Caring for the aliens within our gates
One of the intriguing aspects of the Hebrew Bible (the Old Testament) is the call to care for “the alien who is within your gates.” This phrase or another like it occurs over fifty times just in the first five books of the Bible, which is a remarkable fact indeed. Along with this goes concern and care for the widow and the orphan. These three go together. What’s remarkable about caring for the alien within your gates, however, is that this concept occurs nowhere else in the law codes or injunctions in the Ancient Near East. Not among the Egyptians, not among the Babylonians, not among the Hittites; only in Israel do we find this concern for the alien.
Furthermore, these resident aliens were treated equally by law with those who were ongoing or natural residents. They had the same rights and privileges as those who were naturally within the borders of the nation.
I can hear voices immediately objecting, “What about the bloodthirsty battles that are recorded in the book of Joshua?” What about this notion of a “holy war,” with the spoils destroyed as “devoted to God.” There is no bypassing this aspect of the Bible. These texts have been used in the past to justify apartheid in South Africa and “manifest destiny” in our own United States, with grave consequences for native tribes on this soil. Many scholars today think these notes are an example of hubris and hyperbole, but there is no denying the tragic outcome of taking them literally as a justification for contemporary behavior.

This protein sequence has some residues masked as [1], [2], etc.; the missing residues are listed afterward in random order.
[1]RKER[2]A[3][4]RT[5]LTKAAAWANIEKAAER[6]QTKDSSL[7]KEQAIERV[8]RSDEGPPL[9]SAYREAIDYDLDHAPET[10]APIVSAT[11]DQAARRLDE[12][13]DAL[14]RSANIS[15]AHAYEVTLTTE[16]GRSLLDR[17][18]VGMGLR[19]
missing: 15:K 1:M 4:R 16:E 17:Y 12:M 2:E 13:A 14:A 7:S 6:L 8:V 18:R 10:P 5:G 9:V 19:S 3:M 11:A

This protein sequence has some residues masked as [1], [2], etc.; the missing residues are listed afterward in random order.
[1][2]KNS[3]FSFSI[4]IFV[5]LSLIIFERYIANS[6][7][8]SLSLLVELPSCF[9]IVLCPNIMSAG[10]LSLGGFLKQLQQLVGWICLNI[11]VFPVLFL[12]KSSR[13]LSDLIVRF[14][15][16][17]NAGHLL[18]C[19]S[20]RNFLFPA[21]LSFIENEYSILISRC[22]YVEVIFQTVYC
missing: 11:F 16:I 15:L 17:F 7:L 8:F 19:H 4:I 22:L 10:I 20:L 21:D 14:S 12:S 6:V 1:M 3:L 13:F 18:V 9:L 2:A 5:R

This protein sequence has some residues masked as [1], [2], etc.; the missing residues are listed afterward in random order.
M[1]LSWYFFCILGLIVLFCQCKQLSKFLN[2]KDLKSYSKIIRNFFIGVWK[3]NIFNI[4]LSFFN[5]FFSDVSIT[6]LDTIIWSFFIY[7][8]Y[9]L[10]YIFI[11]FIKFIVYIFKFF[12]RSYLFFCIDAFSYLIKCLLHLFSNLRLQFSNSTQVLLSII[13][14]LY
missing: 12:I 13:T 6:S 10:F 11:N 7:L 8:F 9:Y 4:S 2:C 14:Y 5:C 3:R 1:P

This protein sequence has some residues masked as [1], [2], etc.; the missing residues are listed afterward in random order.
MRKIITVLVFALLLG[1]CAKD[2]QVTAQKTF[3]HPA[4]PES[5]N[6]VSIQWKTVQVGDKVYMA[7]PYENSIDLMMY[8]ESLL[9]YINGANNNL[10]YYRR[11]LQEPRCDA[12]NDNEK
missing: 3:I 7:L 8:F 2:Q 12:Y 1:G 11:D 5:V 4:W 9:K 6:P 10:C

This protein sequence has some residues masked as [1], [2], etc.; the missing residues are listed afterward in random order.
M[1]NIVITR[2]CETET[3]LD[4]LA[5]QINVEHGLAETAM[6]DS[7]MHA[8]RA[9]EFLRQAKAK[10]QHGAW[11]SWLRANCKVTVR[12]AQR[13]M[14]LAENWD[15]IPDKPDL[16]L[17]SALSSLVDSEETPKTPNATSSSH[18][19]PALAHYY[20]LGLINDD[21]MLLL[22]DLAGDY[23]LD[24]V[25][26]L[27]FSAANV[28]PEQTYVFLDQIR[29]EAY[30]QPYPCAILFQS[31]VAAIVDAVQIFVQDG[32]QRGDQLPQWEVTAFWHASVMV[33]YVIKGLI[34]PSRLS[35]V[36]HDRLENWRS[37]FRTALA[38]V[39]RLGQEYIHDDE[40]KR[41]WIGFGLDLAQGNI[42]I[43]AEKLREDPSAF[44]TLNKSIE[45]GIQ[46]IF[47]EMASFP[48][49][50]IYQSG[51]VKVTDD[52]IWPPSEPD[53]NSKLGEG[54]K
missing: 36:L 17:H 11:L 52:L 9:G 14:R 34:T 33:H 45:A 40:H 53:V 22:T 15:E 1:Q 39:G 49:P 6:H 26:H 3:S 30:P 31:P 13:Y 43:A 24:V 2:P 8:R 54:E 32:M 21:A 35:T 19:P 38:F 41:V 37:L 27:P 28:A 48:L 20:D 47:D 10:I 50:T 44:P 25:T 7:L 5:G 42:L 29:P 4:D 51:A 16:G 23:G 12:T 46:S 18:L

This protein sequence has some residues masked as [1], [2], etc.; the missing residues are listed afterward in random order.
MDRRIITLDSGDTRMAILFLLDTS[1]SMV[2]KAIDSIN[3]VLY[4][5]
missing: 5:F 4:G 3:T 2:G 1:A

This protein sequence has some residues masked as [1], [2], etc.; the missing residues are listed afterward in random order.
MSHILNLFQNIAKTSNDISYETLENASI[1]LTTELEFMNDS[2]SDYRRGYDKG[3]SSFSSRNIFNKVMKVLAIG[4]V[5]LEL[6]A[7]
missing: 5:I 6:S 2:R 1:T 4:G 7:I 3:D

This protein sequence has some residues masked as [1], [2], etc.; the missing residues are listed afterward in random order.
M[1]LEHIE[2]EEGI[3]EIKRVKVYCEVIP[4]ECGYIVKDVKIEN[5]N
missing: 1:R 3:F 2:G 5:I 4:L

They have to be read in context, however: war was indeed bloodthirsty in that ancient period (is it no longer that way today?), but if you look further, you discover that rape and pillage were not part of the Israelite war code. In fact, the land was not to be burned; there was no “scorched earth policy” in ancient Israel. If an attacked city was willing to make peace, the city would not be burned to the ground – as virtually happened when the Romans destroyed Jerusalem in 70 CE.
To return to the initial point, however, whence do we derive our concern for the aliens within our gates? Ultimately it comes from these Biblical passages and nowhere else. It didn’t come from Babylon, nor can we ascribe it to the Egyptians or Babylonians. It was to be part of Israel’s way of life and faith which, in turn, became part of the faith and life of the Christian movement, since everyone in that movement initially was Jewish.
So then, what should be our position? Should we not show compassion toward those resident aliens who are within our gates? Can we not do something other than condemn those who are “illegal aliens”? Is there no way to declare a form of amnesty that will allow those who are here “illegally” to enter a path leading to nationalized citizenship? These are the questions that haunt many of us today, and we refer back to those Old Testament passages for guidance.
Christians, in particular, should be able to relate to being aliens. We are called that in the first Letter of Peter: we are strangers and pilgrims in whatever land we inhabit. We are always called to live “in, but not of” the world, while at the same time observing the laws of whatever land we occupy. We are never totally at home, which should give us a sense of compassion and welcoming toward those who are literally not “at home” within our borders.
We can rise to that calling in this day and age.